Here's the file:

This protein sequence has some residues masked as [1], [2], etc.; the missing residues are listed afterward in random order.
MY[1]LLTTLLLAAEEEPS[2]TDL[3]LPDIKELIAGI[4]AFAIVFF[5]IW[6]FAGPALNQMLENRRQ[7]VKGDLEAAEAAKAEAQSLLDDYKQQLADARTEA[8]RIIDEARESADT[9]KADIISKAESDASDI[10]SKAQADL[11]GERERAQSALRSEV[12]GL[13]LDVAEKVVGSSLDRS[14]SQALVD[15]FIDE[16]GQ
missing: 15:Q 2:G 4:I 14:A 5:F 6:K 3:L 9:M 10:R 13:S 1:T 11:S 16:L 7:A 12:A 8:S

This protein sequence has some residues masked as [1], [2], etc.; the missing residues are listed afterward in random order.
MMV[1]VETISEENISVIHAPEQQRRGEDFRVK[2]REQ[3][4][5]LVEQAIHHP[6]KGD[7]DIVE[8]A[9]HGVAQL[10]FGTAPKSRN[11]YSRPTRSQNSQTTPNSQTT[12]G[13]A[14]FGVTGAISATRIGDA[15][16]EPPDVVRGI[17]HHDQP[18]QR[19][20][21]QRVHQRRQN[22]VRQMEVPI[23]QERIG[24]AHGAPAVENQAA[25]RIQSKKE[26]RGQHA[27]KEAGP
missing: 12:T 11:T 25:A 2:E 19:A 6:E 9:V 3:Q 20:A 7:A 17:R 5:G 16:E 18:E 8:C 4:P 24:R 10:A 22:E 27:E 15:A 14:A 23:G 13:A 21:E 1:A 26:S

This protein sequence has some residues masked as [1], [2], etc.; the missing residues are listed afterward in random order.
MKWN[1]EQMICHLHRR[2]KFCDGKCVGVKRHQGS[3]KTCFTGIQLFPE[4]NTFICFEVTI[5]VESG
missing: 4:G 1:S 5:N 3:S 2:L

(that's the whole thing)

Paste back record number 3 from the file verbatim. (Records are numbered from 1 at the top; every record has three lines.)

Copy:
This protein sequence has some residues masked as [1], [2], etc.; the missing residues are listed afterward in random order.
MKWN[1]EQMICHLHRR[2]KFCDGKCVGVKRHQGS[3]KTCFTGIQLFPE[4]NTFICFEVTI[5]VESG
missing: 4:G 1:S 5:N 3:S 2:L